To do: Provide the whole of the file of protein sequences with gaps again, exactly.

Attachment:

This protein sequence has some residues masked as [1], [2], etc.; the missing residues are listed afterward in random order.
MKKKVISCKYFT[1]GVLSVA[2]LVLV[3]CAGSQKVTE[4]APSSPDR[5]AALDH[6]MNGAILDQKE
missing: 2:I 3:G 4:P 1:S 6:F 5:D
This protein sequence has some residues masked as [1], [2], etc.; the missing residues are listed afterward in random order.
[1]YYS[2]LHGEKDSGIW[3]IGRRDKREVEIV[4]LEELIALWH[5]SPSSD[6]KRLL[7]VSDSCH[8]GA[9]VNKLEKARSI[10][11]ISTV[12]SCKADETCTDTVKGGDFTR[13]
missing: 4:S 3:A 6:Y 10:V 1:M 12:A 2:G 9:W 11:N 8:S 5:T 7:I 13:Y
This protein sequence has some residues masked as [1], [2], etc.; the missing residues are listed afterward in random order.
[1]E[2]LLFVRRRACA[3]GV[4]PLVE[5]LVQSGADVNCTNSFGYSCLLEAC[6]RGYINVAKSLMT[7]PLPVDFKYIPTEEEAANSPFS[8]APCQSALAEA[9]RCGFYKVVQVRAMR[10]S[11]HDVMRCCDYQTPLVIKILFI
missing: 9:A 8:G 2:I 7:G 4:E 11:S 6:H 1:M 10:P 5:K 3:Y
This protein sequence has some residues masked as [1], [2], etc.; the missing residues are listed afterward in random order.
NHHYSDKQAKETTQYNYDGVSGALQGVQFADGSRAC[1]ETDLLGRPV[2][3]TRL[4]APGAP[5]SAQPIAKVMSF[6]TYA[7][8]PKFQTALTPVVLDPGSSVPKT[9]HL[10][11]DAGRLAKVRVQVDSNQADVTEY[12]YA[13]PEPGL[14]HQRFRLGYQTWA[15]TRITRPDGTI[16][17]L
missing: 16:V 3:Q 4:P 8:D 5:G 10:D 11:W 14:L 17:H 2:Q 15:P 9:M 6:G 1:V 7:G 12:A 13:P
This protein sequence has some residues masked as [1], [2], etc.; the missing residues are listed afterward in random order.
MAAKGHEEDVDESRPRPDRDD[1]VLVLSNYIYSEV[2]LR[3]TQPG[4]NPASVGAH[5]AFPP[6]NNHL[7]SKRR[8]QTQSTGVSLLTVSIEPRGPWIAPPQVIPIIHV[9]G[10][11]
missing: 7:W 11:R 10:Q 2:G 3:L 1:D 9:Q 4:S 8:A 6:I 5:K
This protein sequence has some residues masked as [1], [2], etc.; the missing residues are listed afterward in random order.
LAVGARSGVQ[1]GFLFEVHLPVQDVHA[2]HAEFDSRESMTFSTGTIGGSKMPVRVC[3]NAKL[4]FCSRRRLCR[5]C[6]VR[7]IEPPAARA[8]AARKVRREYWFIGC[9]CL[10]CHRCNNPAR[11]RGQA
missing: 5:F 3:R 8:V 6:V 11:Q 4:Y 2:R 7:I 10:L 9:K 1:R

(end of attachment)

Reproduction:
This protein sequence has some residues masked as [1], [2], etc.; the missing residues are listed afterward in random order.
MKKKVISCKYFT[1]GVLSVA[2]LVLV[3]CAGSQKVTE[4]APSSPDR[5]AALDH[6]MNGAILDQKE
missing: 2:I 3:G 4:P 1:S 6:F 5:D
This protein sequence has some residues masked as [1], [2], etc.; the missing residues are listed afterward in random order.
[1]YYS[2]LHGEKDSGIW[3]IGRRDKREVEIV[4]LEELIALWH[5]SPSSD[6]KRLL[7]VSDSCH[8]GA[9]VNKLEKARSI[10][11]ISTV[12]SCKADETCTDTVKGGDFTR[13]
missing: 4:S 3:A 6:Y 10:V 1:M 12:A 2:G 9:W 11:N 8:S 5:T 7:I 13:Y
This protein sequence has some residues masked as [1], [2], etc.; the missing residues are listed afterward in random order.
[1]E[2]LLFVRRRACA[3]GV[4]PLVE[5]LVQSGADVNCTNSFGYSCLLEAC[6]RGYINVAKSLMT[7]PLPVDFKYIPTEEEAANSPFS[8]APCQSALAEA[9]RCGFYKVVQVRAMR[10]S[11]HDVMRCCDYQTPLVIKILFI
missing: 9:A 8:G 2:I 7:G 4:E 11:S 6:H 1:M 10:P 5:K 3:Y
This protein sequence has some residues masked as [1], [2], etc.; the missing residues are listed afterward in random order.
NHHYSDKQAKETTQYNYDGVSGALQGVQFADGSRAC[1]ETDLLGRPV[2][3]TRL[4]APGAP[5]SAQPIAKVMSF[6]TYA[7][8]PKFQTALTPVVLDPGSSVPKT[9]HL[10][11]DAGRLAKVRVQVDSNQADVTEY[12]YA[13]PEPGL[14]HQRFRLGYQTWA[15]TRITRPDGTI[16][17]L
missing: 16:V 3:Q 4:P 8:D 5:G 10:D 11:W 14:L 17:H 2:Q 15:P 9:M 6:G 1:V 7:G 12:A 13:P
This protein sequence has some residues masked as [1], [2], etc.; the missing residues are listed afterward in random order.
MAAKGHEEDVDESRPRPDRDD[1]VLVLSNYIYSEV[2]LR[3]TQPG[4]NPASVGAH[5]AFPP[6]NNHL[7]SKRR[8]QTQSTGVSLLTVSIEPRGPWIAPPQVIPIIHV[9]G[10][11]
missing: 7:W 11:R 10:Q 2:G 3:L 1:D 9:Q 4:S 8:A 6:I 5:K
This protein sequence has some residues masked as [1], [2], etc.; the missing residues are listed afterward in random order.
LAVGARSGVQ[1]GFLFEVHLPVQDVHA[2]HAEFDSRESMTFSTGTIGGSKMPVRVC[3]NAKL[4]FCSRRRLCR[5]C[6]VR[7]IEPPAARA[8]AARKVRREYWFIGC[9]CL[10]CHRCNNPAR[11]RGQA
missing: 5:F 3:R 8:V 6:V 11:Q 4:Y 2:R 7:I 10:L 9:K 1:R